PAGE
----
The four teens quickly made their way up to the attic. The surprisingly large area was liberally coated with undisturbed dust, cobwebs and spider webs stretching across the open areas. Tommy soon located the Christmas tree stand and two large boxes clearly marked 'Xmas decor'. He and Adam each hefted a box and turned to find out what the girls were doing.
Aisha and Kat were solemnly looking at a crib tucked in a corner of the attic. Inside the crib were piles of folded clothing.
"They even kept Billy's baby clothing?" Tommy asked, a bit surprised. He had guessed that Billy's dad was like his son, a packrat. But keeping the baby clothing seemed a bit much.
"No, these are women's clothing," Kat murmured, picking up a sweater from the top of one pile. She shook out the teal garment, holding it up for the others to see. It looked like it would be a snug fit on Kimberly.
"She must have been a tiny little thing," Aisha said softly.
"She was. Billy showed me a picture of the three of them once. She was probably not even five feet tall. Mr. Cranston looked like a giant compared to her. Billy'd tower over her if she was still alive," Tommy told them.
"It's so sad," Kat said as she folded the sweater carefully and replaced it on the pile.
"Come on, you guys, before they miss us," Adam prompted the others. They quickly gathered up the needed items and trooped back downstairs.
"Hey, I though you'd all gotten lost. I was ready to call in the cavalry," Rocky called out from the kitchen. The smell of freshly baked cookies filled the downstairs area.
"Nope. Are they done yet?" Tommy asked.
"Almost. Did you find the stuff okay?" Billy asked as he and Rocky joined the rest of the teens in the living room.
"I think so. It's a pretty small tree, this should be more than enough."
"Guys, you know, you don't have to do this if you don't want to. I thought you wanted to go to the concert," Billy said diffidently.
"We were going to the concert because we couldn't find anything better to do. We'd rather help you decorate the tree. That is, if you don't mind," Aisha said.
"Oh, I'm glad for the help. Then I guess I ought to order some dinner for us. Pizza okay?" Billy headed to the kitchen phone to order a couple of large pizzas and drinks for everyone.
The next two hours passed in a whirlwind of activity. The tree was decorated, as was the entire living room, the cookies were all baked, the pizzas eaten. Amid the laughter and easy camaraderie, the Cranston living room had undergone an amazing metamorphosis.
Where the room had been rather plain, clearly set up for functionality, it now had Christmas decorations scattered throughout, giving it a warmth and color it had lacked before. A small nativity scene was set up under the tree, which was decorated with a charming mixture of ornaments, with tiny twinkling lights threaded throughout. A collection of toy trains graced one tabletop, while red and green candles in brass holders were arranged on another. Taken individually, each thing was so small, but together they created a sense of Christmas.
"Guys, this...this looks wonderful. Thank you. I couldn't have done this alone," Billy said quietly, looking around with a pleased expression.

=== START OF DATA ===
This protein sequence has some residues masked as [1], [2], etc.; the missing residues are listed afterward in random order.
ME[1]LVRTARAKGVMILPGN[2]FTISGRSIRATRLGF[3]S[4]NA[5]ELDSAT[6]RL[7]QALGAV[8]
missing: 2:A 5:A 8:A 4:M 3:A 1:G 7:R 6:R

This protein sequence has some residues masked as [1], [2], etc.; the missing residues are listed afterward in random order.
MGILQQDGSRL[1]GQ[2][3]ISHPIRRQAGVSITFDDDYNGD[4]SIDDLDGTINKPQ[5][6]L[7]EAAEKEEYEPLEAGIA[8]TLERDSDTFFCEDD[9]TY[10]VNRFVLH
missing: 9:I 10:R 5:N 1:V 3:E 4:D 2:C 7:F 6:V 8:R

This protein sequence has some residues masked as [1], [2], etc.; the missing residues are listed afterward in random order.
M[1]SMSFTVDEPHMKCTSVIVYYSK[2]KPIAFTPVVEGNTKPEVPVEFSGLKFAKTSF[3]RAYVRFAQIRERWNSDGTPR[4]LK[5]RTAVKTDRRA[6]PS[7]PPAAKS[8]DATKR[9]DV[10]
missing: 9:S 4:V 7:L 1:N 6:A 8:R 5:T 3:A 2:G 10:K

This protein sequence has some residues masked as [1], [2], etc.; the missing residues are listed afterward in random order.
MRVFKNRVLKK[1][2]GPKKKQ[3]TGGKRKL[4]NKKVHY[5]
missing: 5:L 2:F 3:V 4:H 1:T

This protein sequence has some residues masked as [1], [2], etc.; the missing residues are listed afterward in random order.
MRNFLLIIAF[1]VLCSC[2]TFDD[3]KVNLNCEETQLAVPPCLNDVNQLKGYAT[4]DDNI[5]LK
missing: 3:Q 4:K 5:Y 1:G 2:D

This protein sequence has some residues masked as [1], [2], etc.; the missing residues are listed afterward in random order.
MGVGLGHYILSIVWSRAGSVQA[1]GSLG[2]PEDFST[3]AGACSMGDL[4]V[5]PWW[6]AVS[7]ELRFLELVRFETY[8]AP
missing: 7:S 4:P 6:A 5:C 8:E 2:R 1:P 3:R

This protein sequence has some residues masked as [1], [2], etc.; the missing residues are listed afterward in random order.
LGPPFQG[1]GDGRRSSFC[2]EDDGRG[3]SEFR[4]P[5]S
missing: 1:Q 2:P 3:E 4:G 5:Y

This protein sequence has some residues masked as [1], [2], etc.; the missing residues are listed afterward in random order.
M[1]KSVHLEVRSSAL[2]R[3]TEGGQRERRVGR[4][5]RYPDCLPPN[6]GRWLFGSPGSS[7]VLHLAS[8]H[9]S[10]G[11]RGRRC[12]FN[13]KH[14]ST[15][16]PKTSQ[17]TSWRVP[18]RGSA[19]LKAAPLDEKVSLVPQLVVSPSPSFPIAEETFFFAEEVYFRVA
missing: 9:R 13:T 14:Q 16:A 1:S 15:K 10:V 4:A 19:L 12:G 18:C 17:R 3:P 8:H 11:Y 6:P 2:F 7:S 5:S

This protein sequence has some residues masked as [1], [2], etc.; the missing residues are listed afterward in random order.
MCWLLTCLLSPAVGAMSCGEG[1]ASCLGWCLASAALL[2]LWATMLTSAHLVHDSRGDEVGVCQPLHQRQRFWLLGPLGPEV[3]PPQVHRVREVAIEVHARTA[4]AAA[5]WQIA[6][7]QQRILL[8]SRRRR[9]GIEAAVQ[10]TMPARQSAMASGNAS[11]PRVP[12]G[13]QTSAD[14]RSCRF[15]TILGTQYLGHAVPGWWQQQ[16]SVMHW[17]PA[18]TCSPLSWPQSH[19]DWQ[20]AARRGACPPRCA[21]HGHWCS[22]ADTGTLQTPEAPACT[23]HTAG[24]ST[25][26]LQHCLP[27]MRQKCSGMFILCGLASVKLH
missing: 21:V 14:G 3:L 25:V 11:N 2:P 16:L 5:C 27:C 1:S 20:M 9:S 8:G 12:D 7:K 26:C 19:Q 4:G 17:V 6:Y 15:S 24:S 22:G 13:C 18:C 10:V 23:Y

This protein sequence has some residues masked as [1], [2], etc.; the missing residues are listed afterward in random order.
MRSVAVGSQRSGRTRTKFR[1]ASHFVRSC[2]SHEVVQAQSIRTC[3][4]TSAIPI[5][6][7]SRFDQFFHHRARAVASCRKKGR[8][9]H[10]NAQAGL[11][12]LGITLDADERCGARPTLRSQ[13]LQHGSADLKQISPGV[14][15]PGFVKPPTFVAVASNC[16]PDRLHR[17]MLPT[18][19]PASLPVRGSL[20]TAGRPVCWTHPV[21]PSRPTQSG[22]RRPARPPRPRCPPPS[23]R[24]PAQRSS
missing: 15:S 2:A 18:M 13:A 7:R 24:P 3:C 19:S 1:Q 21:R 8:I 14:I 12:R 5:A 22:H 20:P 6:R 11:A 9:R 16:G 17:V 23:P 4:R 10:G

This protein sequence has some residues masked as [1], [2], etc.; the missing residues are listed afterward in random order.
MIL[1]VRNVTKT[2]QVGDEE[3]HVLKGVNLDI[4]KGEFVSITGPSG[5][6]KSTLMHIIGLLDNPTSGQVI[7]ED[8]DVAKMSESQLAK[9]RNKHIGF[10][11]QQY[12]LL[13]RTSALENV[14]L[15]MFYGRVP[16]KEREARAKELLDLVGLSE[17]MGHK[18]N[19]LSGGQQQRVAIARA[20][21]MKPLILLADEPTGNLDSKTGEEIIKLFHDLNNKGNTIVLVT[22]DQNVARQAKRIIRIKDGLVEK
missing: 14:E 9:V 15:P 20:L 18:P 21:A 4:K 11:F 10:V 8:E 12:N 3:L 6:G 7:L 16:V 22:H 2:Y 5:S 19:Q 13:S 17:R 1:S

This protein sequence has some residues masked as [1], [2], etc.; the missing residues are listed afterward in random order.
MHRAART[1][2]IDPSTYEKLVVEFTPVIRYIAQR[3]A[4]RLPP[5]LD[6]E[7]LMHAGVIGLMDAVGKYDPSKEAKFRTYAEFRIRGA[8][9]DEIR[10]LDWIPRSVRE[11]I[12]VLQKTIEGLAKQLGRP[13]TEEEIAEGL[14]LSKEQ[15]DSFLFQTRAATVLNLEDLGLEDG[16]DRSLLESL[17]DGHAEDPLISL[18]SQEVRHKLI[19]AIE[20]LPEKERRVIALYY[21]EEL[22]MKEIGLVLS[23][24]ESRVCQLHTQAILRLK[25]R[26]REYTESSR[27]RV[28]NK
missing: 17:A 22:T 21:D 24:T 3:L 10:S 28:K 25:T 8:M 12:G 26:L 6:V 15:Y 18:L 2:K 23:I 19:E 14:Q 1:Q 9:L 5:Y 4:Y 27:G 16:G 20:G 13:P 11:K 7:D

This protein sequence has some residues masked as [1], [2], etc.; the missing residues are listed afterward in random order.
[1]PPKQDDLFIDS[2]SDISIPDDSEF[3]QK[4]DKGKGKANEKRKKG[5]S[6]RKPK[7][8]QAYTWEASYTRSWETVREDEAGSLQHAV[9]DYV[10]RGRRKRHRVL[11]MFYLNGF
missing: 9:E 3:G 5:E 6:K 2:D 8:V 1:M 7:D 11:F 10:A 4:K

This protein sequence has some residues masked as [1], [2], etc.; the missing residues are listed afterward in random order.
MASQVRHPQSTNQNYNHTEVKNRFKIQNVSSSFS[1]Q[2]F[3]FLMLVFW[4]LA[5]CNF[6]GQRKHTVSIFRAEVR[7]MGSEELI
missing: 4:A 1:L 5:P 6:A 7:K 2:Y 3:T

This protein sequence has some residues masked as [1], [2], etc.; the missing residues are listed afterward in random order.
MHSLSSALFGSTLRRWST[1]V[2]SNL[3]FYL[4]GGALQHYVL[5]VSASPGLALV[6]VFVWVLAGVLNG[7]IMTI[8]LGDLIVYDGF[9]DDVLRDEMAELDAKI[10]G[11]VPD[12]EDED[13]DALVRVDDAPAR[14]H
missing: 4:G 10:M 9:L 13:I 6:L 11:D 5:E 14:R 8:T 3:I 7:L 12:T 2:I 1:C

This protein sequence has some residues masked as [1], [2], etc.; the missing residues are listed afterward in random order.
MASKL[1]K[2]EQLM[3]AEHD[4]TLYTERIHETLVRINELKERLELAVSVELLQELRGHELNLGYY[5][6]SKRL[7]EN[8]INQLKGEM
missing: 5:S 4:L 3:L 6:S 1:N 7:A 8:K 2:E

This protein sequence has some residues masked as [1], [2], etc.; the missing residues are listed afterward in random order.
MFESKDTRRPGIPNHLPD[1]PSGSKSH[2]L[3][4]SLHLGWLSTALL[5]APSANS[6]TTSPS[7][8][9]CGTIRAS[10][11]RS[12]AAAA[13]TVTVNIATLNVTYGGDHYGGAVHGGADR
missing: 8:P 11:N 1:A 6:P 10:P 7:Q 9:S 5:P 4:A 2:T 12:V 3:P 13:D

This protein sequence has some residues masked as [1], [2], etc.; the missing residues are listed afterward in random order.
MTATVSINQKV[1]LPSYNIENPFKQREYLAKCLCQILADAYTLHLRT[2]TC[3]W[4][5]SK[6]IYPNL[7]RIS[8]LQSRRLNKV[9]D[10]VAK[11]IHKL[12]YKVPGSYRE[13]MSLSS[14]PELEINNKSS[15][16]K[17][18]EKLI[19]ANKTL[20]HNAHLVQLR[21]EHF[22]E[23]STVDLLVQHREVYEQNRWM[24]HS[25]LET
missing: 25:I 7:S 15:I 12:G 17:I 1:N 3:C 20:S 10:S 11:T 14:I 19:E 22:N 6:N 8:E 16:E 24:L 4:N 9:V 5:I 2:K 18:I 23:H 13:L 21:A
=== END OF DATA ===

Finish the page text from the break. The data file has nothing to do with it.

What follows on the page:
"Glad we could help. But I need to head home. Mom'll be wondering where I've wandered off to. See you tomorrow?" Tommy asked.
"Sure, at the Youth Center around noon." They had agreed to meet then to exchange gifts.
"You got it. Good night, Billy." Amid a chorus of goodbyes Billy's friends headed off into the night.
"Good night." He closed the door and turned again to look at the tree. He gently reached out and touched a couple of the ornaments, wondering when his parents had gotten them, and why. He knew there was probably a story behind each of them, and he found himself wondering what those stories might be.
Sighing, he pushed those thoughts aside and cleaned up the kitchen, leaving a plate of the fresh cookies out for his dad, and the lights on on the tree. Then he headed up to his room to work on a school project that was due after the Christmas vacation.
Wallace Cranston was in a rare bad mood. The audit he was working on had somehow become a fraud investigation, and the director of the facility had been belligerent and threatening earlier. It was a pretty stupid move, actually, as it made him look even more suspect than before, but that did nothing to ease Wallace's ire after being called a 'lying four eyed bastard' at top volume several times.
Now here it was, only two days before Christmas and he felt not even the slightest twinge of Christmas spirit. He'd spoken to the Scotts yesterday and confirmed that they were leaving tomorrow for Switzerland. With them gone, Wallace had no real idea of what to do for Christmas this year. He decided he'd worry about it tomorrow, since he had the day off.
So trying to quell his unpleasant thoughts he pulled into the driveway and let himself in the front door.
The sight of the Christmas tree blinking brightly in the corner of the living room stopped him in his tracks. Memories of Christmases years ago flooded his mind, driving out the unpleasant events of the day. He gingerly approached the tree and reached out a gentle finger, running it over the ornaments, remembering.
Here was the blown glass bell, in the shape of an angel, he'd bought for Marie their first Christmas. She'd had a thing for angels, and had been thrilled beyond measure when Wallace had given her that one. The six matched ornaments decorated with lace, which his parents had given them their third Christmas. The oddly ugly but delicate glass Santa, which had belonged to Marie's parents. The brightly decorated ornament embossed with 'Baby's First Christmas', which his coworkers had given him the year Billy was born. The misshapen clay star Billy had made in kindergarten. Tears filled his eyes as he saw the painfully brief history of his marriage decorating the tree. But, beneath the pain was a warmth he'd not expected to feel again.